From small town girl to big city cyclist
When I moved to Minneapolis to attend the University of Minnesota I was clueless about city culture. Growing up in North Dakota with six siblings did not prepare me for navigating the life of a single college girl, alone in a metropolis. The Twin Cities, Minneapolis and St Paul are many many times larger than any of the small rural towns I had lived in. I arrived green eyed, eternally hopeful, and way too cute for my own good (as they say). Naive was my middle name. Looking back, I sometimes marvel at how I thrived. Or at least, survived. Thankfully my positive energy attracted mostly good people and I’m creative enough to problem solve most unexpected situations.
As a child my nickname was Min, as in Minnie Mouse, because of my tiny size. I didn’t outgrow it. (Hey, I just revealed the origin of my username, min in the city). Settling into my dorm room, I felt worlds away from small town life, both physically and emotionally. There I was, feeling independent and free, yet directionless. I knew I wanted something more, but what?
My family gave me very little direction and a hearty helping of unnecessary fear. I recall a conversation with my sister about getting around the sprawling campus alone. I said I felt safer on my bike than on foot. Her response was that biking instead of walking wouldn’t keep me safer. A rapist could hide in the bushes, jab a pole into my wheel spokes as I passed, and attack me when I fell off my bike. Thanks for the pep talk, sis. I get it, sort of. None of my family members had lived alone in a city this size. How could I, the littlest? And why would I want to? All they saw here was too much traffic. But I saw opportunity. Stepping out of the little box I was raised in, beyond my comfort zone, growing.
After several years of living at Minneapolis addresses, this city was becoming an important part of my identity. When I accidentally moved to St Paul, it was weird realizing I’d become so attached. The University of Minnesota is immersed in the city and it’s not obvious where the Minneapolis and St Paul campuses begin and end. When my future roommates and I chose our apartment I didn’t realize it was just outside Minneapolis city limits. So, for one year, I had a St Paul address. I never connected, though. No offense STP. My heart is in MSP. My favorite city lakes and parks, bikes shops, restaurants, co-ops, and other local businesses are here. I never felt a strong sense of place as a child because we moved to different parts of North Dakota. Finally, I understand why people express pride in their home city.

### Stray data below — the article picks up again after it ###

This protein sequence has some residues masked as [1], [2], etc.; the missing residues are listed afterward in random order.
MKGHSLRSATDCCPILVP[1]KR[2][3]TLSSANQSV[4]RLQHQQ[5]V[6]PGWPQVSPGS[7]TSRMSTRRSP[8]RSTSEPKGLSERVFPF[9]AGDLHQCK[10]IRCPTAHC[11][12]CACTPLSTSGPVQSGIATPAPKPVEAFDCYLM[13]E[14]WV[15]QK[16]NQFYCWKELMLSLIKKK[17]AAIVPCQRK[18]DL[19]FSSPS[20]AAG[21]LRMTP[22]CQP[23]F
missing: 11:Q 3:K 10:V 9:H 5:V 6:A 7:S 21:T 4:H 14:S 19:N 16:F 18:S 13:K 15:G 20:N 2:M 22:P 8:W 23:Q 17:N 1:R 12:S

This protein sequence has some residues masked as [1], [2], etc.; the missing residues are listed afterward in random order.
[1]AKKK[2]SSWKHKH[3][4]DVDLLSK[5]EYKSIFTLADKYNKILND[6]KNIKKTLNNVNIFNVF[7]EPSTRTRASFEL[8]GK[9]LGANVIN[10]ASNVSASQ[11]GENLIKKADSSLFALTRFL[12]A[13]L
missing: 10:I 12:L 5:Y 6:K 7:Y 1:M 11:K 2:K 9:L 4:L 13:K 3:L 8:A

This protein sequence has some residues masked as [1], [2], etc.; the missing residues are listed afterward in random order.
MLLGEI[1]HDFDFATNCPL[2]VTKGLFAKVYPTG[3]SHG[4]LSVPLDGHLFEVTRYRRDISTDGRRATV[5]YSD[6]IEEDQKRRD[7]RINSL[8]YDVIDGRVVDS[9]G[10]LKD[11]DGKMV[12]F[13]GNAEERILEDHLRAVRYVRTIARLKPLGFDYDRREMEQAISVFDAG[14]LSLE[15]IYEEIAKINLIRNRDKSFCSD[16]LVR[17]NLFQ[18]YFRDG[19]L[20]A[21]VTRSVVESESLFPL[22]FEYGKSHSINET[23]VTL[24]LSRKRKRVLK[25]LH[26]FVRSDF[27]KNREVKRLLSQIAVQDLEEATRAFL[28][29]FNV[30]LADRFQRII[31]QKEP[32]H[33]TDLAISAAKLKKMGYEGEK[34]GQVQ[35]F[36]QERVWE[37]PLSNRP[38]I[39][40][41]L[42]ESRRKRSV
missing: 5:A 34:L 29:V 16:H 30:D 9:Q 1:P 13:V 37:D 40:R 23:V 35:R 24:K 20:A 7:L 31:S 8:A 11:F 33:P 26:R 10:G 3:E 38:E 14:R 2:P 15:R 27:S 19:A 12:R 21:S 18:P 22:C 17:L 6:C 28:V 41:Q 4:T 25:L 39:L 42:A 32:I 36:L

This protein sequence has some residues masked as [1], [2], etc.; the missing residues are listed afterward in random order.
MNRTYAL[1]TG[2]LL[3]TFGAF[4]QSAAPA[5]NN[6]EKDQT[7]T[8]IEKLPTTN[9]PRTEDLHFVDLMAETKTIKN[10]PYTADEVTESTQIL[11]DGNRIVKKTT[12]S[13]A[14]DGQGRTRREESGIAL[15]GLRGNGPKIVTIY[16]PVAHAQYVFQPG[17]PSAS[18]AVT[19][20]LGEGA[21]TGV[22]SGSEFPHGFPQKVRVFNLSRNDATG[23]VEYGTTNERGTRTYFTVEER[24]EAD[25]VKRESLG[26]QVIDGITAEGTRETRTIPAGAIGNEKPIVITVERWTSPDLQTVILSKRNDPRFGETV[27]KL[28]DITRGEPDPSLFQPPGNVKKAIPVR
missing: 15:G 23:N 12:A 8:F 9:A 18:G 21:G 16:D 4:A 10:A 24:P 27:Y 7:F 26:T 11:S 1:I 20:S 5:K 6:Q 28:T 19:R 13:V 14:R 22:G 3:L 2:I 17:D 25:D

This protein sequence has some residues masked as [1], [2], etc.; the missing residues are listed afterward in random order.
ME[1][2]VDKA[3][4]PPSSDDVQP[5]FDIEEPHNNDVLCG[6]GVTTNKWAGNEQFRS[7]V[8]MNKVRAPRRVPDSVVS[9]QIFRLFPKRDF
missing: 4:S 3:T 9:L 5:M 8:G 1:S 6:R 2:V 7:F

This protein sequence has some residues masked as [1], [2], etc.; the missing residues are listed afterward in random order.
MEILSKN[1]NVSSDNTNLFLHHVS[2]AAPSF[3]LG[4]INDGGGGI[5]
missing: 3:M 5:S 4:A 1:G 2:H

Although I wasn’t the passionate cyclist I am today, I loved experiencing city life on two wheels. No need for gas stations stops or parallel parking skills! After years of grinding on pavement with my mountain bike, I met a changemaker. This guy chased me down the Greenway bicycle path. I on rollerblades, he on bike, we introduced ourselves. Thankfully I said yes to meeting for a bike ride several days later. Now he’s my favorite guy. And more to the point of this story, that ride motivated me to get a bike more suitable to riding on pavement. I sold my mountain bike and never looked back.
It seems obvious now, but I didn’t know any cycling enthusiasts until I met him. I didn’t get it. I thought there were bicycle riders like me, and cyclists who wore spandex, clipped their shoes to the pedals and showed up everywhere drenched in sweat. I was NOT a cyclist. I was a girl who rode bikes… I’m so grateful I started exploring various riding styles and began my journey to where I am today. Sometimes I am that cyclist clad in spandex, clipped in, and wiping sweat out of my eyes. Sometimes I commute and do errands by bicycle. Sometimes I go on joyrides to my favorite places. And approximately once per year I saddle up and ride a century (100 miles in a day) just because I can.
Thinking back to small town life when I wanted five children, or my college years when I studied Elementary Education, I never dreamed I’d become a cyclepreneur. Cycling entrepreneur. Sharing my love of cycling and sustainable transportation with the world is everything that girl never knew she wanted.